Here at Domaine de Manion (DDM), in our backyard vineyard, we finished our spur pruning in February, and knocked down most of the winter weeds. Spur pruning is cutting last year's grapevine canes down to two nodes or buds at each spur, off of the cordons. It is an individual management practice how many spurs you keep on each arm or cordon, but usually you have at least 5-6 spurs, a fist length apart on each cordon. Please note there are different types of pruning techniques used in vineyards throughout the world. We prefer the spur pruning method in our "syrah" vineyard.
In our Southern California climate, at the 33rd parallel, bud burst is usually around the beginning of March. Bud burst is the awakening of the grapevines in spring, marking the end of their winter dormancy. Bud burst usually occurs when mean daily temperatures are 50 degrees F (10 degrees C). Beautiful chartreuse shoots slowly emerge from the tiny buds on the spurs.
Ideally you want shoots from the cordons, growing upward and as vertical as possible, to reach the two sets of upper double wires, which will hold them in place. This is the very popular and common Vertical Shoot Positioning (VSP) System. This VSP trellis system helps with important air flow between the vines and rows, and proper sunlight exposure. There are many other types of trellis systems used in vineyards throughout the world, and in some cases a trellis system is not used at all. Often times, vineyard management is dictated by your geography location and grape varietal you grow.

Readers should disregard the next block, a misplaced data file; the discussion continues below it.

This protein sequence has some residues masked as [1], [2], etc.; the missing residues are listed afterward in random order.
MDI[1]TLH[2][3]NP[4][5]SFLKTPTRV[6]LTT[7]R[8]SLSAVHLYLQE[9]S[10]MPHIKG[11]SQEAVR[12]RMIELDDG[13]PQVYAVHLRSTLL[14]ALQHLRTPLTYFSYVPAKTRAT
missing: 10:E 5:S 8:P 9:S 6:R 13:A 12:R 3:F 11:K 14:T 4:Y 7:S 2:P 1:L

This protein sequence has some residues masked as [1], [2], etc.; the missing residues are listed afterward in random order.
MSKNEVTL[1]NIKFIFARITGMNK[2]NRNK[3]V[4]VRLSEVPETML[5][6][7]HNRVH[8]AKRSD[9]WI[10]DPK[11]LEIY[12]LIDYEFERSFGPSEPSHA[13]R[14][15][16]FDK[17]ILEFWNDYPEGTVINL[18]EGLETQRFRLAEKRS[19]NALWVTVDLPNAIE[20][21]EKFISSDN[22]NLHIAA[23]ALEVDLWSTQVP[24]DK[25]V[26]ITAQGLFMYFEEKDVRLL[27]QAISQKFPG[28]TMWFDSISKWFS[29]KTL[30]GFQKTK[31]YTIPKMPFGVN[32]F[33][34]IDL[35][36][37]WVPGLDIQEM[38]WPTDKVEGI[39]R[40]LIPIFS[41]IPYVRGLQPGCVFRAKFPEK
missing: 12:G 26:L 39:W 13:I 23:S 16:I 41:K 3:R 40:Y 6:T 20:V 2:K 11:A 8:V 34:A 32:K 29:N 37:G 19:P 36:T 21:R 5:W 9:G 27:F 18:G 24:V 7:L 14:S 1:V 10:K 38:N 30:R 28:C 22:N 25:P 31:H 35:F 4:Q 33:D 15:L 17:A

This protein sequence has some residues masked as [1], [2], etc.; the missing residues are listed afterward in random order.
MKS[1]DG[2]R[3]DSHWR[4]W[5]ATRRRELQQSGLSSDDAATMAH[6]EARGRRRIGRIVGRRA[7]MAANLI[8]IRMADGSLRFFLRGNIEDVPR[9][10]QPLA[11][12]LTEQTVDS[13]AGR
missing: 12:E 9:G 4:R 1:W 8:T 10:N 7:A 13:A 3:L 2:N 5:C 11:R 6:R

At DDM we are just starting our "fourth leaf" or fourth season of the vineyard. Our grapevines and cordons are well established. As shoots emerge that are not in a desirable spot, such as on the trunk of a grapevine, shoots pointing down or sideways off of their cordon, are easily "nipped off" with your fingers.
The canopy is the leaf cover above the grapevine and ultimately the green vegetation above each grapevine that the trellis holds in place. Grapevines, shoots, and leaves through careful manipulation, can be managed for the best balance between shoot and fruit growth. Careful pruning, thinning, shoot positioning, and leaf removal are all parts of canopy management used throughout the year to optimize your grapes.
The warmer, longer days of spring urge the grapevine shoots to grow quickly. Soon the directed shoots are swaying in the soft breeze, and the vineyard has undeniably come alive again.